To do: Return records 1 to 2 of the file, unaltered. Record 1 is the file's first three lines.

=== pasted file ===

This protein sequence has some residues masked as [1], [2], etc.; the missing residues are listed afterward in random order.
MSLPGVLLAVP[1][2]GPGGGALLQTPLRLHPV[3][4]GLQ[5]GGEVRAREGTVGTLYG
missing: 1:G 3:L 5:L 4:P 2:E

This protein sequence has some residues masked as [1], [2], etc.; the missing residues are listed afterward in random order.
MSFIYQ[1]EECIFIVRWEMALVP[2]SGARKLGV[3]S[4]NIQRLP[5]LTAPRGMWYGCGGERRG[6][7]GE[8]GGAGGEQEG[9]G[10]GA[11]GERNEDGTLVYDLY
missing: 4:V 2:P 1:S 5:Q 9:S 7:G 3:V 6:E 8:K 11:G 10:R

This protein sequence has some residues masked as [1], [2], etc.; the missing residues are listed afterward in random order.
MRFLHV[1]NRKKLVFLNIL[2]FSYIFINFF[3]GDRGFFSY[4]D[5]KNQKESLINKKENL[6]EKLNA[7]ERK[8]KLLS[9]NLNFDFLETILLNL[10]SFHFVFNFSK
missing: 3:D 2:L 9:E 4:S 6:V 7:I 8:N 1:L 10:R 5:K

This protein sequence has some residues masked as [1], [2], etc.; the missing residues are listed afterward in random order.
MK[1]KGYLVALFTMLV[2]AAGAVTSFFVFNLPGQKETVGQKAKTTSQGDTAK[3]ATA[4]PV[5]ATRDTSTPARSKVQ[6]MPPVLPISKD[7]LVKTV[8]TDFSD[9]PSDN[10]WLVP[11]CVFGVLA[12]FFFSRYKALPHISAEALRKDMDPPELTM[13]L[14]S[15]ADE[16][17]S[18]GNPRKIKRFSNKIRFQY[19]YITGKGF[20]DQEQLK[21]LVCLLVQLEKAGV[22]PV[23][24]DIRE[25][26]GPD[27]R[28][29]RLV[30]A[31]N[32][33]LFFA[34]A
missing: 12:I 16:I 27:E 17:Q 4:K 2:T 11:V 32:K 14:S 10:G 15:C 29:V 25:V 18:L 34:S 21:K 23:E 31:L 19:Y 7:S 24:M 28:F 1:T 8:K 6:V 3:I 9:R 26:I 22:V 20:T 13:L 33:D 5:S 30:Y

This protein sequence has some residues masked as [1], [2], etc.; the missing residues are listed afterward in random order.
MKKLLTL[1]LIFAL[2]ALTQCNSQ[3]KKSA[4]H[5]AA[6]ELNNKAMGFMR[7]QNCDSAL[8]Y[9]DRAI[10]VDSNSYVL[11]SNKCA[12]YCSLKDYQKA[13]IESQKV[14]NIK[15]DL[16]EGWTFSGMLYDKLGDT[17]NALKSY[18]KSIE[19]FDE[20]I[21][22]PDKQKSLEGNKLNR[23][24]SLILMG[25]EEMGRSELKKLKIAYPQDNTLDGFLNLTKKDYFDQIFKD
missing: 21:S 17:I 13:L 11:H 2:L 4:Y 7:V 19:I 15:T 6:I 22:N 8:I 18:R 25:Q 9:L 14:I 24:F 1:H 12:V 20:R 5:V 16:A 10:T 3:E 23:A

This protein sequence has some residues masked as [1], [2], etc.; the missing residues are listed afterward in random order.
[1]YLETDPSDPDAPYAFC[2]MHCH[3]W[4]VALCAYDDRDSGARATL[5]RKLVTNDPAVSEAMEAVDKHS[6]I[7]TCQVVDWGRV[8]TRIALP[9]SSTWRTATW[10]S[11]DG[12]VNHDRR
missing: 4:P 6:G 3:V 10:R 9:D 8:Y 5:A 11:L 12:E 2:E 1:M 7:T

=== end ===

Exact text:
This protein sequence has some residues masked as [1], [2], etc.; the missing residues are listed afterward in random order.
MSLPGVLLAVP[1][2]GPGGGALLQTPLRLHPV[3][4]GLQ[5]GGEVRAREGTVGTLYG
missing: 1:G 3:L 5:L 4:P 2:E

This protein sequence has some residues masked as [1], [2], etc.; the missing residues are listed afterward in random order.
MSFIYQ[1]EECIFIVRWEMALVP[2]SGARKLGV[3]S[4]NIQRLP[5]LTAPRGMWYGCGGERRG[6][7]GE[8]GGAGGEQEG[9]G[10]GA[11]GERNEDGTLVYDLY
missing: 4:V 2:P 1:S 5:Q 9:S 7:G 3:V 6:E 8:K 11:G 10:R